Class: Biological Therapy

Generic Name: durvalumab

Trade Name: Imfinzi™

For which conditions is this drug approved? Durvalumab is used for patients with bladder or urinary tract cancer that cannot be removed by surgery or has spread to other parts of the body after treatment with a platinum-based chemotherapy.

What is the mechanism of action? Durvalumab is a PD-L1 inhibitor. It works by blocking certain proteins on cancer cells which help the cells avoid detection by the immune system. Blocking these proteins helps the immune system find and attack the cancer cells.

How is durvalumab typically given? Durvalumab is administered by intervenous (IV) infusion usually every two weeks. The patient’s healthcare provider will determine how many treatments are needed.

How are patients monitored? Patients will usually have scheduled meetings with their healthcare provider while they are being treated with durvalumab. Typically, blood will be drawn to monitor functions of some organ systems, such as the kidneys or liver. Patients may also undergo physical examinations, scans, or other measures to assess side effects and response to therapy. Patients may be put on corticosteroid or hormone replacement medicines.

What are the most common side effects of treatment with durvalumab?

  • Feeling tired
  • Muscle and/or bone pain
  • Constipation
  • Decreased appetite
  • Nausea
  • Swelling
  • Urinary tract infection

What are some of the less common but potentially serious side effects of durvalumab?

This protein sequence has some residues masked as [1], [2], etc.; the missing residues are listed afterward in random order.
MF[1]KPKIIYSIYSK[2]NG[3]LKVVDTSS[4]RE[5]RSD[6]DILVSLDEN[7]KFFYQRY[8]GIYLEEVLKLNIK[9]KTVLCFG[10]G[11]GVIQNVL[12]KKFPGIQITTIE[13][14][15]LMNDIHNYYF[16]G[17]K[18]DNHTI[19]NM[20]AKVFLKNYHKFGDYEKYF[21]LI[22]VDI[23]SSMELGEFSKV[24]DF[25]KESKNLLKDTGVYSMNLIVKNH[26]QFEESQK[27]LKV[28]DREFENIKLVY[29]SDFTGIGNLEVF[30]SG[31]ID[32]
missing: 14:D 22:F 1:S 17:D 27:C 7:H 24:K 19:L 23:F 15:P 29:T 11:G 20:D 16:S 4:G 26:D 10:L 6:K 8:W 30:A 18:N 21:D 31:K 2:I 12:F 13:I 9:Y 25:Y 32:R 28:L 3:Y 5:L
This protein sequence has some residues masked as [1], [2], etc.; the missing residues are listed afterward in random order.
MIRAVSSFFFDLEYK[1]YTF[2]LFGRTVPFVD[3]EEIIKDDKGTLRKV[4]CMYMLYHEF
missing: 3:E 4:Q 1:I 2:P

• Lung problems (pneumonitis)
  • Liver problems (hepatitis)
  • Intestinal problems (colitis)
  • Hormone gland problems (especially the thyroid, adrenals, pituitary, and pancreas)
  • Kidney problems
  • Skin problems
  • Problems in other organs
  • Severe infections
  • Severe infusion reactions

This is not a complete list of side effects. Some patients may experience other side effects that are not listed here. Patients may wish to discuss with their physician the other less common side effects of this drug, some of which may be serious.

Some side effects may require medical attention. Other side effects do not require medical attention and may go away during treatment. Patients should check with their physician about any side effects that continue or are bothersome.

What should you tell your healthcare provider before starting treatment with Durvalumab?

Tell your healthcare provider if you:

  • Have immune system problems such as Crohn’s disease, ulcerative colitis, or lupus.
  • Have had an organ transplant.
  • Have lung or breathing problems.
  • Are being treated for an infection.
  • Are pregnant or plan to become pregnant.
  • Are breastfeeding or plan to breastfeed.

Tell your health care provider about all of the medicines you take, including prescription and over-the-counter medicines, vitamins, and herbal supplements. Durvalumab and other medicines may affect each other causing side effects. Know the medicines you take. Keep a list of them to show your health care provider or pharmacist when you get a new medicine.

When should patients notify their physician?

Contact your healthcare professional immediately in case of any of the following:

  • You have symptoms of lung problems. These include: new or worsening cough, shortness of breath, chest pain.
  • You have symptoms of hepatitis. These include: yellowing of skin or whites of eyes, severe nausea or vomiting, pain on the right side of your stomach area, drowsiness, dark urine, bleeding or bruising more easily, feeling less hungry than usual.